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6 - Pre-trial proceedings

Published online by Cambridge University Press:  05 August 2011

Gideon Boas
Affiliation:
Monash University, Victoria
James L. Bischoff
Affiliation:
U.S. Department of State
Natalie L. Reid
Affiliation:
Debevoise & Plimpton LLP, New York
B. Don Taylor III
Affiliation:
ICTY, The Hague, The Netherlands
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Summary

The pre-trial phase at the international criminal tribunals begins with the prosecution's submission of proposed charges and ends with the commencement of trial. During this period, which can last up to several years, the participants prepare for trial in those cases where the proposed charges have passed judicial scrutiny, and the accused has not pleaded guilty to some or all of those charges. At the ICC, this stage takes place under the supervision and control of both the pre-trial and trial chambers, as a case is transferred from one to the other after the charges have been confirmed, and typically well before opening statements. At the SCSL, the same judges hear and manage the case through the pre-trial and trial phases. While the same arrangement may occur at the ad hoc Tribunals in some cases, in others, control of each phase is tasked to a different chamber.

This chapter examines six sets of rules and practices that comprise and define the pre-trial phase of the proceedings. Section 6.1 discusses the law governing the submission, review, confirmation, amendment, and withdrawal of charges. Section 6.2 reviews the joinder and severance of charges, accused, and indictments or trials – tools which facilitate the large trials that have come to characterise proceedings at the ICTY, ICTR, and SCSL, and which may yet become an important feature of ICC procedure.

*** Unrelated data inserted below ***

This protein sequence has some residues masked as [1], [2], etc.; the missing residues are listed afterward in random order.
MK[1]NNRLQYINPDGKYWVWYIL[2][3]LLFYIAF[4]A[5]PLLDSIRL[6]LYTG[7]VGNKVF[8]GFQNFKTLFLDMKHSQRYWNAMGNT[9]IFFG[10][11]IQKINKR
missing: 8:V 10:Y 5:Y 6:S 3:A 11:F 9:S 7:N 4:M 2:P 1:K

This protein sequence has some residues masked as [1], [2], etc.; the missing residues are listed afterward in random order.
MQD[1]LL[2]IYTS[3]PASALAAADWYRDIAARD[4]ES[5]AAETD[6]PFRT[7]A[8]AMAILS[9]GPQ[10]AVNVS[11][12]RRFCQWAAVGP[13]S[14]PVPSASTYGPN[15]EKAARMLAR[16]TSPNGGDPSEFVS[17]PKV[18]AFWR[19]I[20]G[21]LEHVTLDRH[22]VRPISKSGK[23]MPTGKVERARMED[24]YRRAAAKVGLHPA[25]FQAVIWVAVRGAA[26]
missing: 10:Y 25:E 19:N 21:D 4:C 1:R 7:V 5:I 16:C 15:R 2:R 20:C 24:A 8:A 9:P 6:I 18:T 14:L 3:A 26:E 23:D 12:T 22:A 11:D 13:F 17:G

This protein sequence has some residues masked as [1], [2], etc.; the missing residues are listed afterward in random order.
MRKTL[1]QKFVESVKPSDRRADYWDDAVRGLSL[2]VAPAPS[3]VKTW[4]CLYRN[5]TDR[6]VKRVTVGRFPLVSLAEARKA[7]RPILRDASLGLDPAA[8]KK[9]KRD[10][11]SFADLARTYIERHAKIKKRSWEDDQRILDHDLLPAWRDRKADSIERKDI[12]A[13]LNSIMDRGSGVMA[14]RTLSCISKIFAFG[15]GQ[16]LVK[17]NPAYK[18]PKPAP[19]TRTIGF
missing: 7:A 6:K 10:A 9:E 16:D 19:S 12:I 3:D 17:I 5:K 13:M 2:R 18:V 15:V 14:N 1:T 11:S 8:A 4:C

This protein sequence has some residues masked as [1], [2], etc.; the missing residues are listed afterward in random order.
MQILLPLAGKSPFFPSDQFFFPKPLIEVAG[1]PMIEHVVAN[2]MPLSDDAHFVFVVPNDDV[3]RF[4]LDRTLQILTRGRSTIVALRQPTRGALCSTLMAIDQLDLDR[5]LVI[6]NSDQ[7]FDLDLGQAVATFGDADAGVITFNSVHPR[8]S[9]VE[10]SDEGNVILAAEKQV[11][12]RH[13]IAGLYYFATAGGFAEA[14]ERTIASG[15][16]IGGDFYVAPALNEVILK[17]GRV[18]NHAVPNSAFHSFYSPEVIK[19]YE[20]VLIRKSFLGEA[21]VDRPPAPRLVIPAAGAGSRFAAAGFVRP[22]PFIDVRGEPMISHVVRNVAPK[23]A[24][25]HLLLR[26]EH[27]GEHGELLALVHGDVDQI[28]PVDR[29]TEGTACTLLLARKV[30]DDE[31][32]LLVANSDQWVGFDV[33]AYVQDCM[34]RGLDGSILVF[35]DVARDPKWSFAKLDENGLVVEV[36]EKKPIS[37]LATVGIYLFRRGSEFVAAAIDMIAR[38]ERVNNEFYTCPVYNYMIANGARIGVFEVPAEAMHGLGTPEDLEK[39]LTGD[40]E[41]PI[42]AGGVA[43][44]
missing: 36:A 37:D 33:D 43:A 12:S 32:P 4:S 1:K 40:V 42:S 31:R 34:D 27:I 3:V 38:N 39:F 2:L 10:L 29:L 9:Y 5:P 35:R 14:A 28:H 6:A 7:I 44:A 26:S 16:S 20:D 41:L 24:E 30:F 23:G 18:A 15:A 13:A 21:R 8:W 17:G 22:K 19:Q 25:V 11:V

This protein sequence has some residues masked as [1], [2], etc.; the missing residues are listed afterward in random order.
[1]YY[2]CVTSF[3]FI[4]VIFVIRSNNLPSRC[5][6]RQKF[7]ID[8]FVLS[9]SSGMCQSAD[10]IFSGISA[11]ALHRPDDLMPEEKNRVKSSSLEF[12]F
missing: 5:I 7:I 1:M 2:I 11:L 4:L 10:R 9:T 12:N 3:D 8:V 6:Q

Type
Chapter
Information
International Criminal Law Practitioner Library
International Criminal Procedure
, pp. 176 - 249
Publisher: Cambridge University Press
Print publication year: 2011

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References

Safferling, Christoph, Towards an International Criminal Procedure (2001), p. 276 (arguing that the process of pleading ‘should be removed from the system altogether’)
Jones, John R.W.D. and Powles, Steven, International Criminal Practice (3rd edn 2003), p. 641
Cook, Julian A., III, ‘Plea Bargaining at The Hague’, (2005) 30 Yale Journal of International Law473, 477Google Scholar
Zahar, Alexander, and Sluiter, Göran, International Criminal Law: A Critical Introduction (2008), p. 42
Bohlander, Michael, ‘Plea-Bargaining Before the ICTY’, in Richard May, David Tolbert, John Hocking, Ken Roberts, Bing Bing Jia, Daryl Mundis, and Gabriel Oosthuizen (eds.), Essays on ICTY Procedure and Evidence in Honour of Gabrielle Kirk McDonald (2001), pp. 151–163Google Scholar
Tieger, Alan and Shin, Milbert, ‘Plea Agreements at the ICTY’ (2005) 3 Journal of International Criminal Justice666CrossRefGoogle Scholar
Henham, Ralph and Dumbl, Mark, ‘Plea Bargaining at the International Criminal Tribunal for the Former Yugoslavia’, (2005) 16 Criminal Law Forum49, 81–82CrossRefGoogle Scholar
Ratner, Steven R., Abrams, Jason S., and Bischoff, James L., Accountability for Atrocities in International Law: Beyond the Nuremberg Legacy (3rd edn 2009), pp. 227–228
Scheffer, David, ‘A Review of the Experiences of the Pre-Trial and Appeals Chambers of the International Criminal Court Regarding the Disclosure of Evidence’, in Carsten Stahn and Göran Sluiter (eds.), The Emerging Practice of the International Criminal Court (2009), p. 585Google Scholar
Karnavas, Michael G., Gathering Evidence in International Criminal Trials – The View of the Defence Lawyer', in Michael Bohlander (ed.), International Criminal Justice: A Critical Analysis of Institutions and Procedures (2007), pp. 75–152Google Scholar

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